Fingers artistically poised on her chin, while her short, grey and wavy hair — though not flying dramatically in the wind — brings out her charming personality; finding it uncomfortable to pose for the camera, she asks me to chat with her. Believe it or not, this camera-shy woman is veteran actor Sowcar Janaki! Has partha gnabagam illayo magically surfaced your mind yet?
The stunningly cute Sowcar has been a milestone along the path of women empowerment, and in the glamorous film industry. She is also an inspiration to all women who know even the smallest details of her life story. Hoping to uncover more tidbits of her experiences, City Express caught up with her for an hour-long chat, where we discussed the little things in life and the evolution of the Tamil film industry.
But before we get there, here’s a brief about Sowcar (for those who need their facts refreshed and for the unfortunate ones who don’t know her too well). Sowcar was born in 1931. Her family was an outcast as her father refused to abide by certain age-old traditions. Like her dad, Sowcar turned out to be a rebel (more on this later). With her strong command of English — thanks to her daily reading of an English newspaper under the strict supervision of her father — Sowcar was a popular radio jockey.
Hooked by her voice at the age of 15, director B N Reddy offered her a role in his film. Excited, she shared the news with her family, but it wasn’t received well. She was quickly married and sent away. Later, her family was desperately in need of money, and Sowcar remembered the film offer. With her three-month-old baby, she went to Reddy, but he had already finished working on his film. To make ends meet, she asked for help and he directed her to his brother. Thus came the first — Shavukar (1949) — of hundreds of films.
Shunned by directors many times for her stout stature, she found a place in the Tamil Film industry with actors including Sivaji Ganesan, MGR, Kamal Hassan and Rajinikanth.
We ask Sowcar, who looks no older than 60, how she managed her work-life balance. She was a grandmother at the peak of her career! “As a child, I wasn’t allowed to watch films and there was a lot of social stigma. But I let my kids do whatever they wanted. I didn’t interfere with their lives, but I’d be strict enough so that they wouldn’t lie to me. If anyone fell sick, I’d leave a nurse at home if it wasn’t possible to cancel my shoot. I made it a point to be free on weekends. I gave my everything to my career — not out of passion, but to support my family needs. I wanted them to have good education, food and shelter. After giving them a bath every weekend, they’d quarrel over who would sleep in my bed that night,” she recalls.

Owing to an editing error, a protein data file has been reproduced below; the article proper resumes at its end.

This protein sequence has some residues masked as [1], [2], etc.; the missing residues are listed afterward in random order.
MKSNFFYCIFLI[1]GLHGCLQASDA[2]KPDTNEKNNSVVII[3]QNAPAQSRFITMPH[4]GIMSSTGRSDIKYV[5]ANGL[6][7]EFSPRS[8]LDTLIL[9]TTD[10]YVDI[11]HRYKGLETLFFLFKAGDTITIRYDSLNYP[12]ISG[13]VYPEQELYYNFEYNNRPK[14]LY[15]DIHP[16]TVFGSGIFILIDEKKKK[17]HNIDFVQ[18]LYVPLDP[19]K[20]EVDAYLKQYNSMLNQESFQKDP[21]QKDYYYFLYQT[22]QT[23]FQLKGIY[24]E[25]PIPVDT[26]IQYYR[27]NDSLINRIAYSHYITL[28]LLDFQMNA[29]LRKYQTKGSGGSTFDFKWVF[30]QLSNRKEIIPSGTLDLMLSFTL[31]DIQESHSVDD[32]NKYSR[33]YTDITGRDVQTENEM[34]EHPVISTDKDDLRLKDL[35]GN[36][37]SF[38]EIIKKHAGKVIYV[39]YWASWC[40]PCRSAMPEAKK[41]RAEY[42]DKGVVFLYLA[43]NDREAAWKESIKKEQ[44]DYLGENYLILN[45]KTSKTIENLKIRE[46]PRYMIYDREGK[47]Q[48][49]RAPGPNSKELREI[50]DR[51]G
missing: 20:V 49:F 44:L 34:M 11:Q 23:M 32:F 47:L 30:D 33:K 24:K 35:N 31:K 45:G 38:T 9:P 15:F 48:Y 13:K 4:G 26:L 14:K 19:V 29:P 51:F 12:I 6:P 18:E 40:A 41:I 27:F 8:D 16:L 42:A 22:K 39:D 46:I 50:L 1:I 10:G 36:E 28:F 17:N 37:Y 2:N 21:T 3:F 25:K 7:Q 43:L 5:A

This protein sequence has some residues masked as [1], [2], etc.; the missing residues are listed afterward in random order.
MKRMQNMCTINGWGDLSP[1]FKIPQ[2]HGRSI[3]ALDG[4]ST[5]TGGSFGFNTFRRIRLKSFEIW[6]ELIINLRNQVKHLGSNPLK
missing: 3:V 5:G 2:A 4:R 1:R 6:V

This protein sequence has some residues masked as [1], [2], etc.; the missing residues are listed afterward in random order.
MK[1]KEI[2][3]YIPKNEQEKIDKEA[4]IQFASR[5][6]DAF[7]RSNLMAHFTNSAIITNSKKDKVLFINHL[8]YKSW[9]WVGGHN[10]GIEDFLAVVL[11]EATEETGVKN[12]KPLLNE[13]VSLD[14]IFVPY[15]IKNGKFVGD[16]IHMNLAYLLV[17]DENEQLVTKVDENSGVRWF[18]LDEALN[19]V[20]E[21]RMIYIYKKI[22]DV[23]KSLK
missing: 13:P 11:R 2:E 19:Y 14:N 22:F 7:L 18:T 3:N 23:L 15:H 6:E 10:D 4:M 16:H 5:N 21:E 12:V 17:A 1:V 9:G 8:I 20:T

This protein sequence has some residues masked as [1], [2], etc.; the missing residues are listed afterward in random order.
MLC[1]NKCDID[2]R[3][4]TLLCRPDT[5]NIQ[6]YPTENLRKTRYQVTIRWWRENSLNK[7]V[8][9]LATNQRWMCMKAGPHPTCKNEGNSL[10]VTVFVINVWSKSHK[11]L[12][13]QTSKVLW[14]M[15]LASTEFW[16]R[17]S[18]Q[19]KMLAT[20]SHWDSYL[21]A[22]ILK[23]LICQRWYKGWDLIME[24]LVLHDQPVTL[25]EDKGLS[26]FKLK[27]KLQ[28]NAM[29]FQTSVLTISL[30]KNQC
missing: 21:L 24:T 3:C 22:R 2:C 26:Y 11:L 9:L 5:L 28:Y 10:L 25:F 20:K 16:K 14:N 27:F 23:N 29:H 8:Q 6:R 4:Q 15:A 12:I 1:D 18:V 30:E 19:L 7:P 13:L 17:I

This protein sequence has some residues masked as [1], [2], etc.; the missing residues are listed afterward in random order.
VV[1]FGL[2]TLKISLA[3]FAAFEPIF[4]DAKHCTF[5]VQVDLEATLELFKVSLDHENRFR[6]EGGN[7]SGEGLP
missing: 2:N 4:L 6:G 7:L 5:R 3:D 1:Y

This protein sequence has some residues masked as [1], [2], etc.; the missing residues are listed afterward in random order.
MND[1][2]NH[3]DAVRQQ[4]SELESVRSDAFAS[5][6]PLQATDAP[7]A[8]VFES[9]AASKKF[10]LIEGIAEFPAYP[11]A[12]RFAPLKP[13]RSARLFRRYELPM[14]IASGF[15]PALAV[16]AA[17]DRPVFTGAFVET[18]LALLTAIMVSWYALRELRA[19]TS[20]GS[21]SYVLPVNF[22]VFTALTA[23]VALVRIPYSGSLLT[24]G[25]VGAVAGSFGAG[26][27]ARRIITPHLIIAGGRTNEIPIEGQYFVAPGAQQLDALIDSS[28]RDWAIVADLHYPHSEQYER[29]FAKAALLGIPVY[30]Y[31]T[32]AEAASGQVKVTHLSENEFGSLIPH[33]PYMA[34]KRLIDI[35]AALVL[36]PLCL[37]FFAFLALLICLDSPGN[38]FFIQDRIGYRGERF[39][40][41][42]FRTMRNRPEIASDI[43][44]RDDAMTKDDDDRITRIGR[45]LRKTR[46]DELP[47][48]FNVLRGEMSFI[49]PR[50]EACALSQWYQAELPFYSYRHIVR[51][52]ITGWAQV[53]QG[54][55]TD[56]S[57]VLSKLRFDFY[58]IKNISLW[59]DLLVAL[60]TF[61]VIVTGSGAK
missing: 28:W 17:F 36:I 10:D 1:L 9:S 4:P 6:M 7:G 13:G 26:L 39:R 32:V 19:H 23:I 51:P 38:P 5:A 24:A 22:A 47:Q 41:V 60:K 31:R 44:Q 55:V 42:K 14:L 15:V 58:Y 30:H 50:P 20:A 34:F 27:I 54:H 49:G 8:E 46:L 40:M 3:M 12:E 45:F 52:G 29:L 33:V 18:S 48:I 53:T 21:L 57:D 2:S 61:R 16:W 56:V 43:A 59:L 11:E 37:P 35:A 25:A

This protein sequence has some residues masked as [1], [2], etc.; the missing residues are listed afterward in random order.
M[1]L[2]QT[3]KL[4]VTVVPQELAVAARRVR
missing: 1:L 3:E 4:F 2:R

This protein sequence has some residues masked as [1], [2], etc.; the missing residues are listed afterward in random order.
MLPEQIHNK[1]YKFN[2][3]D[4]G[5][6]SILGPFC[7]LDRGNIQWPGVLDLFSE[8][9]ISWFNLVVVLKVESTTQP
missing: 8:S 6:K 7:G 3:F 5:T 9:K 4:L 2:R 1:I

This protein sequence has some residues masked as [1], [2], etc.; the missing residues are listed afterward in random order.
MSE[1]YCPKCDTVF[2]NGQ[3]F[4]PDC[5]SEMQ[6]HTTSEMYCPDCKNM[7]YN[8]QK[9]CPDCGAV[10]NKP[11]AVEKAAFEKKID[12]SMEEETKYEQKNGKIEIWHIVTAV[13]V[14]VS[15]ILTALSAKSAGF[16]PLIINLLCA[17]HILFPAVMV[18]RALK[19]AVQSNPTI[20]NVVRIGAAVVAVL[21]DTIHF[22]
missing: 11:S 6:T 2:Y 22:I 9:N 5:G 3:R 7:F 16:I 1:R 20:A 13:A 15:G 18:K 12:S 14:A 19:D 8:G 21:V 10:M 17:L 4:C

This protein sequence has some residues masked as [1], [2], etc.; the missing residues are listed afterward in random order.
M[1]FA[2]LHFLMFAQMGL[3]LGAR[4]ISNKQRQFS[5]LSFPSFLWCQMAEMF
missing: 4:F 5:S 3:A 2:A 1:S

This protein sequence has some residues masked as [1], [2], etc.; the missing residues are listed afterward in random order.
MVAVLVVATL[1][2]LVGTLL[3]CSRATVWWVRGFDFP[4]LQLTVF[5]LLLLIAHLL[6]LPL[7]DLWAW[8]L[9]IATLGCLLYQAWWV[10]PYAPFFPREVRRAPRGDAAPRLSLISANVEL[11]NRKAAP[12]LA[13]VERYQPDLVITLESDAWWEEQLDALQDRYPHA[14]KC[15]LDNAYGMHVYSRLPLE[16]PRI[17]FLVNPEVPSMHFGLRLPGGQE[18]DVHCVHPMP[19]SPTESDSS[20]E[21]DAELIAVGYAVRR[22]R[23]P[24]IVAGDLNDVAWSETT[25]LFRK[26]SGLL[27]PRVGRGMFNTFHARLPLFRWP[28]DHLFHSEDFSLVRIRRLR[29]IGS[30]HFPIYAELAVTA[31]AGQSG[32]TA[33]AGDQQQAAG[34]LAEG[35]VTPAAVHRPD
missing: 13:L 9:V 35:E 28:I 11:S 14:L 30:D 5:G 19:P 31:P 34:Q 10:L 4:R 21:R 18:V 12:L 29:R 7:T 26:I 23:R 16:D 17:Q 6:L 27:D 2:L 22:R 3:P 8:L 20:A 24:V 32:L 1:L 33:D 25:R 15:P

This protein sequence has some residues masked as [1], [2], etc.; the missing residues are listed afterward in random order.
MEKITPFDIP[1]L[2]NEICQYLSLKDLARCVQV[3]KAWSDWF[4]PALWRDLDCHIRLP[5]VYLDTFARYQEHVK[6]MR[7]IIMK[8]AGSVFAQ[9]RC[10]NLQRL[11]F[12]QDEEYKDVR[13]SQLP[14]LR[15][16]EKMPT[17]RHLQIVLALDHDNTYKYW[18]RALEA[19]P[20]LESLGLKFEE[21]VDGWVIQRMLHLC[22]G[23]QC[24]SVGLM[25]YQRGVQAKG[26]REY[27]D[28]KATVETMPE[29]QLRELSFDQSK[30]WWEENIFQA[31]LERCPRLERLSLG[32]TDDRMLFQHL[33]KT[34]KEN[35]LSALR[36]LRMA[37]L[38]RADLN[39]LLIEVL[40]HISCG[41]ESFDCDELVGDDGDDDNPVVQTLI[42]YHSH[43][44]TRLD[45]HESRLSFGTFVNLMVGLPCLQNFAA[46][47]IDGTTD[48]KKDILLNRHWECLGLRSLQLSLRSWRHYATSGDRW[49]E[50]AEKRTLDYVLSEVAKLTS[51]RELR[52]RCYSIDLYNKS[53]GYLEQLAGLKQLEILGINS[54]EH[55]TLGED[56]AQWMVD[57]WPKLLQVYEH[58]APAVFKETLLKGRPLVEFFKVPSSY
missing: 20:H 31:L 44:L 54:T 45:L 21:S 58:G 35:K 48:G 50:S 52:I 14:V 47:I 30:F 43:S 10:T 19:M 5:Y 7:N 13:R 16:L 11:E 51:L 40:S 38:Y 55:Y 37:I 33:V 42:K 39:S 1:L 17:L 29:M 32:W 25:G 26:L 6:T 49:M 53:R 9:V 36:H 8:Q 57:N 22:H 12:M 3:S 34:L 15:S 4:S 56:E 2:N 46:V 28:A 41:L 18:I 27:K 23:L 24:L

Sowcar was a great cook and would bring food to the sets for the cast. Sivaji Ganesan’s favourite was her kathurika kozhambu. “He would tease his wife saying she couldn’t cook it like me,” she laughs. “Those days, the film industry was a family! There was good rapport and no back-biting. I had the liberty to choose my costumes if I didn’t like any. For the song Partha Gnyabagam Illayo, for instance, I wore a saree I bought abroad. We would encourage each other during reading rehearsals. The industry began to change in the 70s when films started getting commercialised.”
Sowcar says she’s “terribly disappointed” by how the industry has changed. “Nowadays, people keep you waiting all day and finally pack up without taking the shot. How difficult is it to be decent?” she rues.
Did you know that Gemini Ganesan was quite a prankster and her most comfortable co-actor was Sivaji Ganesan? He would watch her act on the monitor and praise her. No doubt, they looked wonderful together on screen. “He would compliment me in public using superlatives. I’d be thrilled! We would always rehearse together. If my character needed a little over-acting, he would tone down his and vice versa. It was a challenge working with the great actor! If they remember Sivaji Ganesan, they remember me,” smiles Sowcar, who has done about 387 films in Hindi, Bengali, Malayalam and Telugu.
As a rebel, she handled criticism and discrimination with dignity. How did she have the guts to perform bold roles while being a mother and a grandmother? “Life is something beautiful and I don’t regret anything. My father was a rebel, and I’m like him. We used to have troubling renting a house because no one wanted us. But it didn’t matter. I’ve been a good citizen and mother.”
Sowcar may be 85, but her spirit is still young. A testament to women empowerment, Sowcar says in her powerful voice, “We take our own decisions and don’t need anyone dictating terms to us women.”